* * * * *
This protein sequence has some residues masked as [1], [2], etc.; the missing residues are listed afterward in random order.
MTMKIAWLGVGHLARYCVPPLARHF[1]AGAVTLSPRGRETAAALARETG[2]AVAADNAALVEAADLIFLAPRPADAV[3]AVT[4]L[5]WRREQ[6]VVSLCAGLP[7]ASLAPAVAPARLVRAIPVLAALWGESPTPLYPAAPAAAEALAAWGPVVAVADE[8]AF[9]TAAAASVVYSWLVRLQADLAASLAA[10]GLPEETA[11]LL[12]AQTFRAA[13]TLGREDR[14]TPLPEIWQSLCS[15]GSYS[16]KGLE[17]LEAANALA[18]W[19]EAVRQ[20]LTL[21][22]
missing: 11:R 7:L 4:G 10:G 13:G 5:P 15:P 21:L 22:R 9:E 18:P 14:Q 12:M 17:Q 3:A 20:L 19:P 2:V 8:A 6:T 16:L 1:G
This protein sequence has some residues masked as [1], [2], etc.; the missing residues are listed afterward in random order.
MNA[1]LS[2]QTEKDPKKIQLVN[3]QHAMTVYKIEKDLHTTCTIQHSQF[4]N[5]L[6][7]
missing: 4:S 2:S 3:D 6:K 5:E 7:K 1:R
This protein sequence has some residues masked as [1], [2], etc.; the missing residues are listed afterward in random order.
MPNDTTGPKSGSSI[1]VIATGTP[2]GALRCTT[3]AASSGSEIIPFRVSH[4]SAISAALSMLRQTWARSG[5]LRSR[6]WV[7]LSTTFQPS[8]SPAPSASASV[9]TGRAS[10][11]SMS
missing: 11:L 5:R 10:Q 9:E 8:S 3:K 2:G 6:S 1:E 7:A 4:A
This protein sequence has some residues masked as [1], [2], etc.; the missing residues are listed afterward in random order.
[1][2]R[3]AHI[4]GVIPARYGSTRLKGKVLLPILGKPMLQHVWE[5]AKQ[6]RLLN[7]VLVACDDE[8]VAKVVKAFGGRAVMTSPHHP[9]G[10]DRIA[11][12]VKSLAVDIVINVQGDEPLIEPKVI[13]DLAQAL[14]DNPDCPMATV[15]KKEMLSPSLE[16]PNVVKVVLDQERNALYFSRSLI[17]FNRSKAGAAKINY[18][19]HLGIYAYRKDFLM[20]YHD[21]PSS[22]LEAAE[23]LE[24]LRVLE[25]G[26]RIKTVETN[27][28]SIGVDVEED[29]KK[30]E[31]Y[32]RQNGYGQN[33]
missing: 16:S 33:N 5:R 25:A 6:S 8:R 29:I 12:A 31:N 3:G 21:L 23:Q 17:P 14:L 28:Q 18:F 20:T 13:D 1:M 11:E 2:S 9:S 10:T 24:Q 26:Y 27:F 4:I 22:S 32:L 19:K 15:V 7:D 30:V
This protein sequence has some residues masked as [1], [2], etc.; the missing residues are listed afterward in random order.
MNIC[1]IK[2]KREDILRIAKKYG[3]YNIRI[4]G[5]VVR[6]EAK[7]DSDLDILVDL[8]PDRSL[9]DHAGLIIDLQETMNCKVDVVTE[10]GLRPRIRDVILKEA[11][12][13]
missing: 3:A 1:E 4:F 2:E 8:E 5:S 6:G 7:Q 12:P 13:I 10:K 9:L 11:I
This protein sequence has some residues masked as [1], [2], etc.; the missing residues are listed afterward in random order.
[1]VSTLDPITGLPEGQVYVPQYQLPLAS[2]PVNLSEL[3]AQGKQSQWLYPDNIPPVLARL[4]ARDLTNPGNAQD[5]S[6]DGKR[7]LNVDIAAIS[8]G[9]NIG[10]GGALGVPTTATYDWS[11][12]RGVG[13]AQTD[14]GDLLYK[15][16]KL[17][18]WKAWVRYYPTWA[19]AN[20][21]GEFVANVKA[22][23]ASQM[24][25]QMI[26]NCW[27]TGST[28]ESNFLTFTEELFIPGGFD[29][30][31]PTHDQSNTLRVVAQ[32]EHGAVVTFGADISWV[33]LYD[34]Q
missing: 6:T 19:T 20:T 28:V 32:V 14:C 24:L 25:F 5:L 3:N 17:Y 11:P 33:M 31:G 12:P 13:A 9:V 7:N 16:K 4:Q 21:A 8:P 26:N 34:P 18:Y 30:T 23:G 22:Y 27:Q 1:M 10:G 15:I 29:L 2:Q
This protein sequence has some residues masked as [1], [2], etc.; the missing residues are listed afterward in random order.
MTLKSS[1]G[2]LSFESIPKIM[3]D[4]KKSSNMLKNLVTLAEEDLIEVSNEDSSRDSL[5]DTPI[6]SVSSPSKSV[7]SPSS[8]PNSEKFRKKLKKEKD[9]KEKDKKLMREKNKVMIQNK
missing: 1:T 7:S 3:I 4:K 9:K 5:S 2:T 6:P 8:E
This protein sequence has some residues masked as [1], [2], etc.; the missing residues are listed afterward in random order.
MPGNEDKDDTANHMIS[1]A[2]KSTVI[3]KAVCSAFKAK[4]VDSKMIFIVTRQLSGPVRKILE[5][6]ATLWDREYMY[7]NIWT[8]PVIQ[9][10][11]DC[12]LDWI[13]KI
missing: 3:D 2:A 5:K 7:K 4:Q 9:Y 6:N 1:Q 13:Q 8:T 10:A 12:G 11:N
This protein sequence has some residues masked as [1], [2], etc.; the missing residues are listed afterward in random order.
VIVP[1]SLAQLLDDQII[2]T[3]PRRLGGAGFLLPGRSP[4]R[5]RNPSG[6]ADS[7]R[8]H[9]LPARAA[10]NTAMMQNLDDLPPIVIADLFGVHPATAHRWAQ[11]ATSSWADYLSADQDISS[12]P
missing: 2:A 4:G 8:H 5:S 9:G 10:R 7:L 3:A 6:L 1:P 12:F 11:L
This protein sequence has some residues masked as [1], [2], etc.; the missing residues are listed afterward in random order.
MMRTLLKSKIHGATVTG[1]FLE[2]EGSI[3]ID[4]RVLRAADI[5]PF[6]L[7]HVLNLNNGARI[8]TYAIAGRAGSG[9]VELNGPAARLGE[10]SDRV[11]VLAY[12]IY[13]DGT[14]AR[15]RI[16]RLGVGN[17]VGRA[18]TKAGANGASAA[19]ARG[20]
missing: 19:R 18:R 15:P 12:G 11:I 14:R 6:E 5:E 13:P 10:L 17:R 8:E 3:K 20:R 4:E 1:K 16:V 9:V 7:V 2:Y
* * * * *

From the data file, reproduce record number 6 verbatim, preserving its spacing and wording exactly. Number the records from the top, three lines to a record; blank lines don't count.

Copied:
This protein sequence has some residues masked as [1], [2], etc.; the missing residues are listed afterward in random order.
[1]VSTLDPITGLPEGQVYVPQYQLPLAS[2]PVNLSEL[3]AQGKQSQWLYPDNIPPVLARL[4]ARDLTNPGNAQD[5]S[6]DGKR[7]LNVDIAAIS[8]G[9]NIG[10]GGALGVPTTATYDWS[11][12]RGVG[13]AQTD[14]GDLLYK[15][16]KL[17][18]WKAWVRYYPTWA[19]AN[20][21]GEFVANVKA[22][23]ASQM[24][25]QMI[26]NCW[27]TGST[28]ESNFLTFTEELFIPGGFD[29][30][31]PTHDQSNTLRVVAQ[32]EHGAVVTFGADISWV[33]LYD[34]Q
missing: 6:T 19:T 20:T 28:V 32:V 14:C 24:L 25:F 5:L 3:N 17:Y 11:P 33:M 31:G 12:P 13:A 9:V 7:N 16:K 4:Q 21:A 8:P 26:N 34:P 18:Y 30:T 23:G 22:Y 27:Q 1:M 10:G 15:I 29:L 2:Q